Dem chair asks FDA for documents on powerful new opioid

Democratic lawmakers are requesting documents from the Food and Drug Administration as they probe the agency’s controversial decision to approve a powerful new opioid.

Rep. Diana DeGetteDiana Louise DeGetteOvernight Health Care — Presented by PCMA — FDA issues proposal to limit sales of flavored e-cigs | Trump health chief gets grilling | Divisions emerge over House drug pricing bills | Dems launch investigation into short-term health plans Overnight Health Care — Presented by PCMA — Dems push Pelosi on bill allowing federal funding of abortion | Key Republican says Dems left him out of drug pricing talks | Court upholds Ohio law to defund Planned Parenthood | Trump taps acting FDA chief House Dems to push Pelosi for vote on bill that would allow federal funding of abortion MORE (D-Colo.), the chairwoman of the Energy and Commerce oversight subcommittee, and Sen. Ed MarkeyEdward (Ed) John MarkeyWarren, Klobuchar call on FTC to curtail use of non-compete clauses Senate Dems petition Saudi king to release dissidents, US citizen The Hill's 12:30 Report: Manafort sentenced to total of 7.5 years in prison MORE (D-Mass.) on Tuesday wrote to the FDA asking for documents that the agency relied on in approving the new opioid.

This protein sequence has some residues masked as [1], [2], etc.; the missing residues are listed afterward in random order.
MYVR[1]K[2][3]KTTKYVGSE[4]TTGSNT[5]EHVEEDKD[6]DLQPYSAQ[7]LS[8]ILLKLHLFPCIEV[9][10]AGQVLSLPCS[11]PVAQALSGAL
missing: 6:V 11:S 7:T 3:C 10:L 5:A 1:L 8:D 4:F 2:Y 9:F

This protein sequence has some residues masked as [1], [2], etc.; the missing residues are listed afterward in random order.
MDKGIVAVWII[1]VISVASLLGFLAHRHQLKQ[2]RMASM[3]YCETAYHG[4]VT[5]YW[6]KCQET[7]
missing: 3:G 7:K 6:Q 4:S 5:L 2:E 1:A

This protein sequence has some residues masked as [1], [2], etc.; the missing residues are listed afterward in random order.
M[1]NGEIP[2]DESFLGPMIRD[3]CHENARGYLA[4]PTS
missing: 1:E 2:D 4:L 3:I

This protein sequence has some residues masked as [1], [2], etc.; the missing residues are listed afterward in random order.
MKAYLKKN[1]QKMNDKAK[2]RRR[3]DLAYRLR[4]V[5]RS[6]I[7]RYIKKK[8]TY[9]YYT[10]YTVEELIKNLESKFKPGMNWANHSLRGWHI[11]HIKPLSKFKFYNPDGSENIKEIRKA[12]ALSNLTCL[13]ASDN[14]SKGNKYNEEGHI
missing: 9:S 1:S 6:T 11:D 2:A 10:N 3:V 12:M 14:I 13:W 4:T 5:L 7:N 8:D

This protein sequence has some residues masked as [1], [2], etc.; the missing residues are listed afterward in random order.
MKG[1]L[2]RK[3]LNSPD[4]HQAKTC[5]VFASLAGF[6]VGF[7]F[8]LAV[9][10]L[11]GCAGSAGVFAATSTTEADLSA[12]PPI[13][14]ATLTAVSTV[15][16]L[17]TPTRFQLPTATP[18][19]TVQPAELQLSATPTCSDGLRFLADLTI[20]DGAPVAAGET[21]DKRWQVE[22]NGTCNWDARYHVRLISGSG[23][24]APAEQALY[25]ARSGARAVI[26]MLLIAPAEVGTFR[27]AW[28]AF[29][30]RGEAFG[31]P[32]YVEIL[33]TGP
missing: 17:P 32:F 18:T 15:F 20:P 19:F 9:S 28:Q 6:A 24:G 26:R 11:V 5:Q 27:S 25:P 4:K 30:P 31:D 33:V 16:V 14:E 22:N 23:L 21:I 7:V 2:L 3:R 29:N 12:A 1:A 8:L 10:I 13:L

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The approval of the drug, called Dsuvia, in November, was controversial because advocates and some lawmakers had warned against approving a powerful new opioid amid the epidemic of opioid overdoses.

Dsuvia is 10 times more powerful than fentanyl and 1,000 times more powerful than morphine.

DeGette and Markey expressed concern the drug could be abused, saying it can “deliver a potency that has been known to be lethal in small dosages.”

In November when announcing the approval of the drug, FDA Commissioner Scott Gottlieb acknowledged its potential dangers but said it could be beneficial to the military.

He noted that the drug can be administered under the tongue, which could be helpful on the battlefield in situations where injecting a drug is difficult.  

“It fills a specific and important, but limited, unmet medical need in treating our nation’s soldiers on the battlefield,” Gottlieb said.